The health benefits of vegetable and fruit (VF) intake include benefits for diseases that have an inflammatory component, although the relationship between VF intake and systemic inflammatory status is unclear due to the lack of comprehensive analysis of inflammatory markers in most studies. Therefore, our hypothesis was that the consumption of carotenoid-rich vegetables and fruits in the diet would have a beneficial effect on systemic inflammation status. In this study, we determined the association between varying doses of carotenoid-rich VF intake, plasma carotenoids, and a broad array of markers including 26 cytokines and high-sensitivity C-reactive protein. Data were derived from a single-arm controlled clinical feeding trial in which healthy, nonobese individuals received a low-carotenoid prescription for 6 weeks and then consumed a provided high-VF diet for 8 weeks. Proinflammatory cytokines and plasma carotenoids were measured at baseline, at 6 weeks, and at the end of the 8-week feeding period. Maximum likelihood estimation was used to calculate overall correlations between total plasma carotenoid concentrations and the cytokines. Plasma carotenoids decreased during the low-carotenoid treatment and increased during the feeding treatment. Of the inflammatory markers measured, we found increased plasma concentrations of interferon α-2 (P = .003) and decreased macrophage inflammatory protein-1β (P = .027) and tumor necrosis factor-α (P = .012) after consumption of the carotenoid-rich diet. These results indicate that consumption of VF may be important in the maintenance of beneficial inflammatory homeostasis.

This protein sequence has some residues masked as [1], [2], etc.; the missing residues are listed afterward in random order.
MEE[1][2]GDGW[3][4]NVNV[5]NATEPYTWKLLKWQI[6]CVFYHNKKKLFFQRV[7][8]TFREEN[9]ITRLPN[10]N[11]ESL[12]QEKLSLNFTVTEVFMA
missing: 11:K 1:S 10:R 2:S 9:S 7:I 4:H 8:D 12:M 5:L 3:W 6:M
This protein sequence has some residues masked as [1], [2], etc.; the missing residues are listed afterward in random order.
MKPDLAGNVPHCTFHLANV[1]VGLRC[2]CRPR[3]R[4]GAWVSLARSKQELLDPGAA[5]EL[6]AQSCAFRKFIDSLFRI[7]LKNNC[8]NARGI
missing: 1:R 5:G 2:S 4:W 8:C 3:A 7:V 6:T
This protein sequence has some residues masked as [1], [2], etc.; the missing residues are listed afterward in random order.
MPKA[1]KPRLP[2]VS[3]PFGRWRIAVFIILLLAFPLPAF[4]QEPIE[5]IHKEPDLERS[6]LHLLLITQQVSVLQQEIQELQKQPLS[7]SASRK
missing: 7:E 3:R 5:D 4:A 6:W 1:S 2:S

Keywords: Carotenoids; Clinical trial; Fruits; Inflammation; Vegetables.
Published by Elsevier Inc.